As the economy continues to sag and more and more of us are facing the unemployment line, the thought of returning to school is a tempting idea for many people. Adult college students, or non-traditional students, as they are sometimes called, are typically adults over the age of 25 who are going to college to complete their degree or begin college for the first time. Many non-traditional college students have full-time jobs and attend classes in the evenings or on weekends. Many online college programs are available as well.
It’s easy for most of us to be afraid of going back to school and make excuses as to why we cannot take the plunge and do it. After all, the thought of sitting in a lecture hall full of eighteen-year-olds whose biggest concern is which party to attend on Friday night when you’re worried about paying this month’s mortgage can be a tough pill to swallow.
You’ve probably heard the old adage, “Age ain’t nothin’ but a number!”
It’s often printed across the front of Hallmark cards designed to console people as they hit a milestone birthday – I speak from experience when I say that turning twenty-five and thirty really does creep up on you faster than you ever dreamed it would – but when it’s being said to you personally, you might start thinking otherwise.
That said, the idea of returning to school as an adult might be intimidating, but it is possible and it’s not as bad as you think. The U.S. Department of Education shows that the number of non-traditional college students is increasing steadily each year.
I began college straight out of high school, and earned my Bachelor’s degree by the time I was 23. However, things don’t always turn out exactly as we plan (as you probably know by now!) and I had to make a career change because of health reasons. After a few various part-time jobs I decided to return to school. I applied for admission at a local university, and after my acceptance I enrolled as a part-time student.
My husband watched our daughter while I went to school two afternoons per week. For the most part, I was 8 to 10 years older than most of the other students in my classes and initially I felt like I had more in common with the professors than I did with my classmates, but once the ball got rolling, I was fine.
No one made fun of me, no one called me “old,” and I really did learn a lot. I honestly had fun while learning and I’ve been able to apply my new skills in my daily work routines.
One of my classes was held on a weekday afternoon and the other one met on Saturdays. There were several other older students in my Saturday class, so you might feel comfortable starting out with an evening or weekend class as well if you are concerned about age differences.
Most professors and administrators are reasonable and understanding when it comes to non-traditional students; if emergencies arise, they are typically willing to work with you to figure out a solution to help avoid falling behind in your coursework.
I was able to return to school as a non-traditional student thanks to the help of federal student loans. Most students are able to take out federal student loans, and many others are also eligible for scholarships or grants. Student loans are just what they sound like – you will be borrowing money to attend school and repaying it at a later date. Scholarships and grants are different from loans in that they do not have to be paid back, but they have different eligibility requirements. Many employers even offer tuition assistance or tuition reimbursement.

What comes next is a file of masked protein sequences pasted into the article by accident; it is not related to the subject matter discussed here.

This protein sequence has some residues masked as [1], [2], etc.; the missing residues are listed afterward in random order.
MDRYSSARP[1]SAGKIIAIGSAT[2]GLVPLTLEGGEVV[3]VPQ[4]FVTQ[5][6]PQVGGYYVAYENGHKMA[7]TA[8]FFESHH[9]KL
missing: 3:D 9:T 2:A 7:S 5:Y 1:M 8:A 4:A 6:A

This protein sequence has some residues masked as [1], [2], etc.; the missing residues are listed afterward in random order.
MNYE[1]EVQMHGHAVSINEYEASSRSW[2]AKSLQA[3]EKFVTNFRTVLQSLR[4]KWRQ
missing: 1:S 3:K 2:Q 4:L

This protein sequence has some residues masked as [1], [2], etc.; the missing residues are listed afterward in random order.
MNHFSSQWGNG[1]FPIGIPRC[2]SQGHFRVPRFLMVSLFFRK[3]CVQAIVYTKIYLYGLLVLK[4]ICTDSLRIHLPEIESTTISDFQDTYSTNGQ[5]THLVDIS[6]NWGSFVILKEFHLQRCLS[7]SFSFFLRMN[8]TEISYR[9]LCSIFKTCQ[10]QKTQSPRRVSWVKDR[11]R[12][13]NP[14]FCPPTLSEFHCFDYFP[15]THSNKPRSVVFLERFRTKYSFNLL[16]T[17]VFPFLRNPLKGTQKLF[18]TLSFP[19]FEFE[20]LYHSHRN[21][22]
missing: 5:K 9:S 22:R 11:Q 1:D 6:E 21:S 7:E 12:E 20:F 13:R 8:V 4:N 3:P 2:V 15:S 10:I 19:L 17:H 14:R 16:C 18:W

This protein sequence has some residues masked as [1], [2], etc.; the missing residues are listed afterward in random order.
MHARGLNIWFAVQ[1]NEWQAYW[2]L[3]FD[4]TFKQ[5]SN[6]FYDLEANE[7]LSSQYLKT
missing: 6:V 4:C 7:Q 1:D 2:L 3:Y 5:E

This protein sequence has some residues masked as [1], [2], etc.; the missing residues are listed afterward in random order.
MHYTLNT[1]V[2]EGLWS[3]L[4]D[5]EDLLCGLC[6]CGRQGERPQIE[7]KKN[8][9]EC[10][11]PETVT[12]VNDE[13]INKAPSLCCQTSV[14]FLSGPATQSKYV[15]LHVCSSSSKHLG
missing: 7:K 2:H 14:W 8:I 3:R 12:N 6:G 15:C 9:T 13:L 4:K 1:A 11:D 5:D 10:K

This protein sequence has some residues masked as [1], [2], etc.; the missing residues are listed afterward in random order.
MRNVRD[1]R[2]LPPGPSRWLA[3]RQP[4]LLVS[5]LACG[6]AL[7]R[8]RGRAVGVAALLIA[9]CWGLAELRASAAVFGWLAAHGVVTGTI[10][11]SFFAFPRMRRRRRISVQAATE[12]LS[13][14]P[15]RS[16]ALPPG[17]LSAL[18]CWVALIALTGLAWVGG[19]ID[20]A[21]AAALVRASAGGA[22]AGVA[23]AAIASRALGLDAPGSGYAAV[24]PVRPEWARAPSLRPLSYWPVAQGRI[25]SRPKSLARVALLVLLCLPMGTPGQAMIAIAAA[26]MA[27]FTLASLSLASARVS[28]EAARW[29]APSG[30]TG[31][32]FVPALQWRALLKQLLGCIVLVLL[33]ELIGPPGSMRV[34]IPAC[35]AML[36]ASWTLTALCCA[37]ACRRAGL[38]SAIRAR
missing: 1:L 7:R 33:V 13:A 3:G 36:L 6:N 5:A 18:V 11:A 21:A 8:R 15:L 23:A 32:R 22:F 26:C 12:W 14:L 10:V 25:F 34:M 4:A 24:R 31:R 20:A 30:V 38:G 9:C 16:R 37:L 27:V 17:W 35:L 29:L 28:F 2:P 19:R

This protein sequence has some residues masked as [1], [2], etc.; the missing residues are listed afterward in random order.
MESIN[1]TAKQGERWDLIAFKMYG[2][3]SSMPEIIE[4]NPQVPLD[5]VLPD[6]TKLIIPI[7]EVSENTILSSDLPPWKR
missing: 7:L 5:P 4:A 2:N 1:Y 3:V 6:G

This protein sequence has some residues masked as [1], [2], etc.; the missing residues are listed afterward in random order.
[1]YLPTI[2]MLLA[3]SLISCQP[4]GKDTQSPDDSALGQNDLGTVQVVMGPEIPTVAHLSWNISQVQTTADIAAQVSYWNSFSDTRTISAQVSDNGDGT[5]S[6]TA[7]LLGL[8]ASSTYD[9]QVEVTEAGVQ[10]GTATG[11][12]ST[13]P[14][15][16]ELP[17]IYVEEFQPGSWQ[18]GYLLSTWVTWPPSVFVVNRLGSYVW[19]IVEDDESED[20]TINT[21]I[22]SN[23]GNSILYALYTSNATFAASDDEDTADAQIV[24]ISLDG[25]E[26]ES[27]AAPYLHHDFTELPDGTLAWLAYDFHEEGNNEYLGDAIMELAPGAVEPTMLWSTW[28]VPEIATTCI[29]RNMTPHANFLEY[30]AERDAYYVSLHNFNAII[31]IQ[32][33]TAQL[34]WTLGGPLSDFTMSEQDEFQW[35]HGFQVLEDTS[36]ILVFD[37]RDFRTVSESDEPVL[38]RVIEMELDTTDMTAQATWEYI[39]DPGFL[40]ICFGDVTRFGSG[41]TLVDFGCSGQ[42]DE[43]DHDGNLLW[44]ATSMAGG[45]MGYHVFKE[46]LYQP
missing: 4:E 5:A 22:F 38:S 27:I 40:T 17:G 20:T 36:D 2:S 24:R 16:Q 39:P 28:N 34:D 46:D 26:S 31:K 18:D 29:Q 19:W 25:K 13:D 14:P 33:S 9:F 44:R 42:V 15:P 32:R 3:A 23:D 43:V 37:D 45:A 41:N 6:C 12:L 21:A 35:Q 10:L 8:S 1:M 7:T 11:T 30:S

I will offer more information on the process of applying for financial aid in another blog post, but you can visit http://www.fafsa.ed.gov for more information.
The financial aspects of returning to school are a valid argument for most people – paying for books and tuition can be expensive – but the benefits outweigh the risks. Earning a college degree will, in the long run, increase your earning potential. Research performed by the U.S. Department of Education offers some not-so-surprising statistics.
The median annual earnings of all full-time, full-year wage and salary-earning males aged 25–34 with a high school diploma or GED in 2006 was $30,000; the median earnings of males within the same age range that had a Bachelor’s degree or higher was $50,000.
Median annual earnings of all full-time, full-year wage and salary-earning females aged 25–34 with a high school diploma or GED in 2006 was $24,000 whereas their college-educated counterparts had median salaries of $41,000.
You may already have a Bachelor’s degree but are considering returning to college to work on a Master’s degree. In some cases, a formal education or advanced credentials in the specific field may make a difference in starting-salary offers, but that typically depends on your field and employer.
I want you to remember something if you think that you’re too old to go back to school: a woman named Nola Ochs entered the Guinness Book of World Records on May 14, 2007 when she became the oldest college graduate. Nola received a general studies degree with an emphasis in history from the Fort Hays State University in Kansas … at age the age of 95.
Talk about non-traditional! Way to go, Nola.
Melissa Rhone earned her Bachelor of Music in Education from the University of Tampa. She resides in the Tampa Bay area and enjoys writing about college, pop culture, and epilepsy awareness.
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